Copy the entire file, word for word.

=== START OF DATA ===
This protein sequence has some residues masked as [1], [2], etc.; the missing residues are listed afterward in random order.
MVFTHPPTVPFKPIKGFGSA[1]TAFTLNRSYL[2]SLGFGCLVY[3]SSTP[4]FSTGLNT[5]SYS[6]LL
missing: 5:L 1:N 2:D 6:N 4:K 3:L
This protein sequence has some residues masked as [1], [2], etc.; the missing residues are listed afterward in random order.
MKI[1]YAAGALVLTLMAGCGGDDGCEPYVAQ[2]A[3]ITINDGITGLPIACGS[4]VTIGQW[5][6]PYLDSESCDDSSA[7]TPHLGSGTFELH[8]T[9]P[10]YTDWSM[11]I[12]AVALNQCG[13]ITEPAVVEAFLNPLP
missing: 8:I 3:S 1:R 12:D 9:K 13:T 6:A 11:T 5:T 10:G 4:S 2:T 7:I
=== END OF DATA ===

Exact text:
This protein sequence has some residues masked as [1], [2], etc.; the missing residues are listed afterward in random order.
MVFTHPPTVPFKPIKGFGSA[1]TAFTLNRSYL[2]SLGFGCLVY[3]SSTP[4]FSTGLNT[5]SYS[6]LL
missing: 5:L 1:N 2:D 6:N 4:K 3:L
This protein sequence has some residues masked as [1], [2], etc.; the missing residues are listed afterward in random order.
MKI[1]YAAGALVLTLMAGCGGDDGCEPYVAQ[2]A[3]ITINDGITGLPIACGS[4]VTIGQW[5][6]PYLDSESCDDSSA[7]TPHLGSGTFELH[8]T[9]P[10]YTDWSM[11]I[12]AVALNQCG[13]ITEPAVVEAFLNPLP
missing: 8:I 3:S 1:R 12:D 9:K 13:T 6:A 11:T 5:T 10:G 4:S 2:T 7:I